Micheal Faraday's Law

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Micheal Faraday: Father of modern Electricity

Faraday was born on September 22, 1791, in Newington (today’s South London), England. His father, James Faraday, was a blacksmith of slender income and challenged health who, with his wife, Margaret, managed to raise a tight-knit family of three children. Faraday's father was of the Sandemanian faith, which Faraday was to adopt as a guiding force throughout his life. When Faraday turned 14, he was apprenticed to a book binder, and during this time, familiarized himself with the teachings of Isaac Watts, a cleric from the previous century. It was Watts's work, The Improvement of the Mind, that put Faraday on the road to self-improvement. In 1810, Faraday began attending meetings of the then recently formed City Philosophical Society, where he heard lectures on scientific subjects, of which chemistry and electricity held the most sway over his imagination.

Faraday's relationship with Sir Humphry Davy began when Faraday attended a series of lectures by the famous scientist. Faraday was about to dedicate the rest of his life to bookbinding when, in what turned out to be a happy accident, Davy injured himself as a result of an experiment gone awry, and, in need of a secretary, hired Faraday. Faraday then gave Davy a copy of bound notes from Davy's lectures that Faraday had attended. Davy was impressed, and in 1813, when an assistant at the Royal Institution lost his job, Davy hired Faraday as his replacement.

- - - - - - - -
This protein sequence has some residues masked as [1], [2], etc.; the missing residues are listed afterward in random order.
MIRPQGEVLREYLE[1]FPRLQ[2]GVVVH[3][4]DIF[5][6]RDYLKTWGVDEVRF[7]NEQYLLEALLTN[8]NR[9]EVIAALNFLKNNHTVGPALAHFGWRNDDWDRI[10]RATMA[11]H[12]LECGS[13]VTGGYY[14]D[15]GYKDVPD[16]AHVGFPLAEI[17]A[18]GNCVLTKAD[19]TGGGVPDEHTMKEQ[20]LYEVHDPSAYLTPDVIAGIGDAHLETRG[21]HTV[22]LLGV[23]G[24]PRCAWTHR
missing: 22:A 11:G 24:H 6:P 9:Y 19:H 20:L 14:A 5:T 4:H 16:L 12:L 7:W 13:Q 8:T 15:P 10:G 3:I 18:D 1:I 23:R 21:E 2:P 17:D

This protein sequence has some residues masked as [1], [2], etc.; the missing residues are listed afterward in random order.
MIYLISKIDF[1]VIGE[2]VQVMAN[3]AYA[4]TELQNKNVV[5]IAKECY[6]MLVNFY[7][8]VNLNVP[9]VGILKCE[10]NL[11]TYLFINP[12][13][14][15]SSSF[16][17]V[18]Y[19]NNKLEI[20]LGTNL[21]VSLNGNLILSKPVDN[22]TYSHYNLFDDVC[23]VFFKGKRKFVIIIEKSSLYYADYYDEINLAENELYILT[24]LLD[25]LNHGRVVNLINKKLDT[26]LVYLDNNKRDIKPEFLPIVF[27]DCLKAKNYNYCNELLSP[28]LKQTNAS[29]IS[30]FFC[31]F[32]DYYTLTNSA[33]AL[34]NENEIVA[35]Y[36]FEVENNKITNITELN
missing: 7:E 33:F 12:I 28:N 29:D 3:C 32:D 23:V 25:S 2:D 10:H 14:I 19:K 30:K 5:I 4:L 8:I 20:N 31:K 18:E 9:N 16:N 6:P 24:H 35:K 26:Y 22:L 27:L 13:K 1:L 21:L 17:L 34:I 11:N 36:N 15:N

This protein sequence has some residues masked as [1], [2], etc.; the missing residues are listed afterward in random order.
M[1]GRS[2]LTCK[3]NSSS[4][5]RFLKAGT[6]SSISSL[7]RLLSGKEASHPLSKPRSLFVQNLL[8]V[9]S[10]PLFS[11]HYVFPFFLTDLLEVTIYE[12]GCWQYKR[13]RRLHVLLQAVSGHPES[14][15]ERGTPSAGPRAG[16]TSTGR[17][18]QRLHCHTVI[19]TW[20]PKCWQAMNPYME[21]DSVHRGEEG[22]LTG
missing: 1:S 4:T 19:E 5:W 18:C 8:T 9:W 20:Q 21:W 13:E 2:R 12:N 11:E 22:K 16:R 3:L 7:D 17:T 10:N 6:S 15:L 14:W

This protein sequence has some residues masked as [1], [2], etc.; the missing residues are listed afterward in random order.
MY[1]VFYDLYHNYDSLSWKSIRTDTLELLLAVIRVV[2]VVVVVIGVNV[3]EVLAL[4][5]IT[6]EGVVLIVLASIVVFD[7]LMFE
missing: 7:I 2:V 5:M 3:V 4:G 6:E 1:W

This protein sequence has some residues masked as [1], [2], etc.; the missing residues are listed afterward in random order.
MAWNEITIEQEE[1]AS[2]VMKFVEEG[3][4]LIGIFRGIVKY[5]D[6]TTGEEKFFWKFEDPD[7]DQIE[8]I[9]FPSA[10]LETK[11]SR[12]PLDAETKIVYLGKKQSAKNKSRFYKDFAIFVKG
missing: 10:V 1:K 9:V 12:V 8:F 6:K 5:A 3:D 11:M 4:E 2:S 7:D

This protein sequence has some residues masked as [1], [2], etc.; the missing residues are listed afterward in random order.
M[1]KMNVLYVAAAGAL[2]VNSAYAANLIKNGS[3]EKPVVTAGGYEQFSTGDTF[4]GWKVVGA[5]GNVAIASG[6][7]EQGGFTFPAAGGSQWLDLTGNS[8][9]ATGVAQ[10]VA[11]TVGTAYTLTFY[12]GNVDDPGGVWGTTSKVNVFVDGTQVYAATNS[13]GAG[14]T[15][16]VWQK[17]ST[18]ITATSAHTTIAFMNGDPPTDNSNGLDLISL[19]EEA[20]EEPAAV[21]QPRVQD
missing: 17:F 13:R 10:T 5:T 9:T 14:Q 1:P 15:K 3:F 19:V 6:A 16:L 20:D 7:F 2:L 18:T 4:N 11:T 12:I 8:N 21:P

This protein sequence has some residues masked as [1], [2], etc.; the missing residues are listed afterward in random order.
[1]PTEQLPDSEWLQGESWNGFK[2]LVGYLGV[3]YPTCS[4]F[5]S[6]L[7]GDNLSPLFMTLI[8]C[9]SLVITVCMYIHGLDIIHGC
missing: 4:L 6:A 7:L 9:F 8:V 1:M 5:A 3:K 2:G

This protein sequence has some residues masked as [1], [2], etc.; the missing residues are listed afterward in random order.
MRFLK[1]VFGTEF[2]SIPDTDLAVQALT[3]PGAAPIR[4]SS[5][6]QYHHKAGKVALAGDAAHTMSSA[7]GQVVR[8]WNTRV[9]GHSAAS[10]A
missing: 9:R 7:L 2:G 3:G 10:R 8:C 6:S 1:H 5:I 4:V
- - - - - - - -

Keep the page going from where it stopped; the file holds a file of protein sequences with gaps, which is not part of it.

When Davy went abroad on a prolonged visit to the continent in 1813, he asked Faraday to join him. During this journey, which was to last until 1815, Faraday was required to perform the duties of a valet, which he did with great discomfort. But the trip afforded him access to the best scientific minds of his day, which undoubtedly encouraged his independent thinking. Upon his return to London, with Davy's encouragement, he embarked on a series of chemical investigations which, while of little import in themselves, were the foundation for later discoveries. Faraday investigated the properties of various steel alloys, and, while he did not produce anything of commercial interest at the time, pointed the way to later developments in the field. In 1820, Faraday made one of his first important discoveries. He synthesized for the first time compounds of carbon and chlorine by substituting chlorine for hydrogen in ethylene. He then took up the investigation of the relationship between electricity and magnetism, and in 1821, produced the world's first electric motor, albeit a primitive one. That same year, he married Sarah Barnard, who is said to have been introduced to him by one of his contacts at the City Philosophical Society. Soon after his marriage, friction began to develop between himself and Davy. Davy claimed that Faraday failed to cite the contributions of other scientists in papers that he wrote. Faraday, on the other hand, was convinced that his work was not dependent on the prior accomplishments of others to the extent that they needed to be cited. In 1823, Faraday managed to liquify chlorine. Hearing of the result, Davy used the same method to liquify another gas. This apparently was another cause of friction between the two men, which some commentators have ascribed to jealousy on the part of Davy. Others, such as Faraday’s friend and fellow scientist John Tyndall, insist that jealousy played no part in the controversy. It was over Davy's objection, however, that in the same year, Faraday was elected to the membership of the Royal Society. The relationship appears to have smoothed in later years, for Davy supported Faraday's appointment as director of the Laboratory of the Royal Institution in 1825. Later in the 1820s, Davy set Faraday on a course of investigating the properties of optical glass, but these researches were neither particularly fruitful nor useful, although they did find application in the manufacture and improvement optical instruments. Davy died...
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